Street View imagery? Android users certainly don't.For smartphone owners, asking people on the street for directions is quickly becoming a thing of the past. Why bother trying to remember a series of turns and landmarks when your phone can do that and more? Who needs confusing descriptions when you have satellite and
The latest addition comes as a part of Google Maps for mobile 4.5 for Android. It takes walking directions, which takes advantage of pedestrian pathways, overpasses and other such things, and pairs them with turn-by-turn GPS directions and satellite imagery.
Simply enter the address of where you're trying to go, chose the "Walking" option from the navigation icon and the app will guide you, following along and vibrating when you reach the next turn. The map even rotates as you turn the phone, orienting the map to the direction you're facing. As Google engineers Andrey Ulanov and Kevin Law note in their blog post, you can "use it like a virtual compass with satellite imagery to look ahead or help pick out landmarks along the way."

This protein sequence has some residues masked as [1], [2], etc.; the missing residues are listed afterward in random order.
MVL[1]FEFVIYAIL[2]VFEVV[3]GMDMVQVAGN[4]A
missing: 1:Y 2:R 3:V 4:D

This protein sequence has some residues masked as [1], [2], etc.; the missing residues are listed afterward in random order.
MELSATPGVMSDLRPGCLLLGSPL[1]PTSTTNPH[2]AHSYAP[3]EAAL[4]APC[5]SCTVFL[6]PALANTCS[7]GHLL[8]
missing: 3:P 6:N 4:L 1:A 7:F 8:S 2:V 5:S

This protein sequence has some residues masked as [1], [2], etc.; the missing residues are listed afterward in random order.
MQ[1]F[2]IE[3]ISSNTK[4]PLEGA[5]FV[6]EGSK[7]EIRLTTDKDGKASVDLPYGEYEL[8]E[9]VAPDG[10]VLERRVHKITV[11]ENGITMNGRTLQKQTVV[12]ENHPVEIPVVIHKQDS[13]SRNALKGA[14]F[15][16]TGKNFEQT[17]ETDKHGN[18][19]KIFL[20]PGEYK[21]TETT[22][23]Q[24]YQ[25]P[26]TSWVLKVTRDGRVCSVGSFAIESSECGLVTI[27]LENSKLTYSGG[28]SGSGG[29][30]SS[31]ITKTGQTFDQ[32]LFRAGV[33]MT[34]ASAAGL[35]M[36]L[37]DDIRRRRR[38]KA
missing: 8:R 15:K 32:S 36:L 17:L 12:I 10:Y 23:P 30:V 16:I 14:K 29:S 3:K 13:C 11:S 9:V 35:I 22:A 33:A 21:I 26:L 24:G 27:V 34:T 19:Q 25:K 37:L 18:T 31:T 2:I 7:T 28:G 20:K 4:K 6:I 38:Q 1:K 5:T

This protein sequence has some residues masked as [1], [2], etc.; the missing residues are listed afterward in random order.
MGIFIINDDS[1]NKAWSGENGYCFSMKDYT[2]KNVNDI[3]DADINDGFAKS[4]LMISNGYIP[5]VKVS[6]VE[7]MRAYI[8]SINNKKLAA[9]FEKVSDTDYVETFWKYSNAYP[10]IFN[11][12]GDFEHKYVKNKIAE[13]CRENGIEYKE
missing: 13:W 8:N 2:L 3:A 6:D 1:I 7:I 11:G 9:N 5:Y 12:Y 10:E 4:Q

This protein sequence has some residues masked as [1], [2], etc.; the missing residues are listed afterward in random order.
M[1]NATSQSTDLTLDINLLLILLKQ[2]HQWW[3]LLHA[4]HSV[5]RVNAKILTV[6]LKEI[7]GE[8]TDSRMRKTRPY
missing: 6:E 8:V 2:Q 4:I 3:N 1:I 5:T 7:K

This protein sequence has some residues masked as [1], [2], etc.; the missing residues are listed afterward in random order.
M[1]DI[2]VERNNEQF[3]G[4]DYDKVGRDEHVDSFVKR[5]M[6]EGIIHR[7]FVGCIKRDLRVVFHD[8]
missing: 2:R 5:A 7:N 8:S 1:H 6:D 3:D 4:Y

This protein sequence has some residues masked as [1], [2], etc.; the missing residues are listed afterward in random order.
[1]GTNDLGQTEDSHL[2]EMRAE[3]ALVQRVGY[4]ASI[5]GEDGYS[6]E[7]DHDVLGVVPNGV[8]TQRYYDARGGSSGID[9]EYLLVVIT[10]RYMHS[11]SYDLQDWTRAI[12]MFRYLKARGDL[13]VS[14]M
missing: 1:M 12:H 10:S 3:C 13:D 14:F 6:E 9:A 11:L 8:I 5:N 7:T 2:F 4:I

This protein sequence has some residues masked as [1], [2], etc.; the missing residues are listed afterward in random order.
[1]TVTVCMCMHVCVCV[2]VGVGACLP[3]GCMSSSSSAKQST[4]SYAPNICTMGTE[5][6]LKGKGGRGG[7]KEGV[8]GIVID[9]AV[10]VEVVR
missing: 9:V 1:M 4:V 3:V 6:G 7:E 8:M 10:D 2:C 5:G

If the satellite view doesn't offer enough in the way of contextual clues, the new and improved Street View navigation for Google Maps on Android should help. The feature brings street view straight to your phone and adds "smart navigation", wherein you can simply drag the "Pegman" around to move your vantage point. Take a look:
We often joke with friends about how the smartphone is like the Hitchhiker's Guide to the Galaxy, but it's features like this that make that notion more and more a reality. It wasn't long ago that GPS navigation in a car seemed like a modern day luxury, and now we have access to turn-by-turn directions and imagery in our pockets. The integration with satellite imagery is just a step away from Street View integration and we can't imagine that an augmented reality addition is far off. While we often feel silly holding our phones up to the horizon to look for the nearest pizza joint, having this data on-screen as we navigate about our lives may prove even more handy.
What do you think - what's next for mobile personal navigation? That is, aside from getting similar functionality for the iPhone?